Today Lynn lives with her husband and kids in Southeast Oklahoma. Her young adult and adolescent children are supportive and avid beta readers of her work and give her a straightforward and honest point of view about how authentic her characters voices and personalities are for their age group. What better reference than someone close to the same age as the main character. Her kids always have and always will be her greatest inspiration.


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The Funeral Flower Blog Tour

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the funeral flower coverThe Funeral Flower
by Michelle Jester
Genre: NA Contemporary Fiction
Release Date: June 20th 2017

Summary from Goodreads:

Devastated by the death of her grandfather, six-year-old Kelly Rodgers barely manages to cope with the profound loss. Already facing issues at school, she finds herself spiraling deeper into despair, when a fateful interaction through the fence in her backyard gives her hope. In the years following, Kelly realizes that life’s tragedies can be dealt with through acceptance; until another series of agonizing events leaves her heart in pieces.

Finding herself thrown into new surroundings, Kelly embraces her life and resolves to never fall in love. That decision is easy to keep until her junior year when she is drawn by an unavoidable attraction to the new guy, tormented James Delaney. The moment he looks up at her and smiles, her body betrays her. And he notices. She is determined to avoid him, but soon Kelly is forced to face the inevitable truth: She doesn’t want to avoid James… and he won’t let her.

Even though tragedy always follows love.

Due to critical subject matter recommended for Ages 17+

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Guest Post –  Coping with Tragedy or the Stages of Grief

You’ve been told at least once in your life that somebody else has it far worse than you. You’ve even told yourself that statement in hopes of alleviating self-pity during difficult times. I learned at a very difficult time in my life (years ago) that everybody has a story; a tragedy that they’ve lived through or are living through. I also learned that it is impossible to tell someone that their worst day is any harder or any easier than any another person’s worst day, because to each of them it’s still their worst day.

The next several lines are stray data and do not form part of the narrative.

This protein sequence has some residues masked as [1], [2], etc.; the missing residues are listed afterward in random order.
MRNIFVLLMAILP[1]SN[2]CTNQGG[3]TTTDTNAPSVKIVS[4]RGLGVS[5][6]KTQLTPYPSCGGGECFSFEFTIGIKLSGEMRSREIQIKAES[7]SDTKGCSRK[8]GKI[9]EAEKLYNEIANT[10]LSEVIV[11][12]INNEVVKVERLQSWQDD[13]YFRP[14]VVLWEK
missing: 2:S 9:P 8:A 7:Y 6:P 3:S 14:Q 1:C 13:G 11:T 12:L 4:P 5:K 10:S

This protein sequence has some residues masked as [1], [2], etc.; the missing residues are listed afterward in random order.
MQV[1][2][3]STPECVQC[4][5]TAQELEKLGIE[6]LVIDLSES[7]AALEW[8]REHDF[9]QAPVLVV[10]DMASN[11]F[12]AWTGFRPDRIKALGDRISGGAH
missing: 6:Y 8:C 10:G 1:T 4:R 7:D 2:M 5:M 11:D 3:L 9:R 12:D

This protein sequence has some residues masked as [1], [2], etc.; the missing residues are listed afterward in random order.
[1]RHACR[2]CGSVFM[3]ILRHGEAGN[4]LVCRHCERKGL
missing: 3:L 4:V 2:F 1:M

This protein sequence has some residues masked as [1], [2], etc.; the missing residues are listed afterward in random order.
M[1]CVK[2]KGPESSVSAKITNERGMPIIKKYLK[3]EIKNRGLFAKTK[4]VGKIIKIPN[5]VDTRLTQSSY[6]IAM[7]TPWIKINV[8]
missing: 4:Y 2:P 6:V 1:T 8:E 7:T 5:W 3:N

In the midst of series of tragic events in my life, I found myself in a store, walking on doctors’ orders following one of many surgeries. On one hand, I was feeling sorry for myself because while I could walk, I had to take it very slow. My son and daughter dropped me off at the service center, as the doctor suggested, and were waiting for me at the front of the store. The point of the exercise was simple: walk through the disappointment and pain and make it to my kids… In PUBLIC. It was metaphorical as well as physical. Good suggestion, but humiliating none the less. People were passing me, agitated that I was walking so slowly. One young woman even commented to her companion that I shouldn’t be in the store if I couldn’t walk at a normal speed. I felt sorry for myself and thought that those girls had obviously never been through anything as horrible in their life to be this callous. On the other hand, I felt happy that I was able to get out of the house and walk at all, after what I’d been through. At that point in my life I was only dealing with one moment at a time. I knew I still had a long road ahead. Each day was a new victory…and defeat. I found that I was nothing more than a walking contradiction of emotions.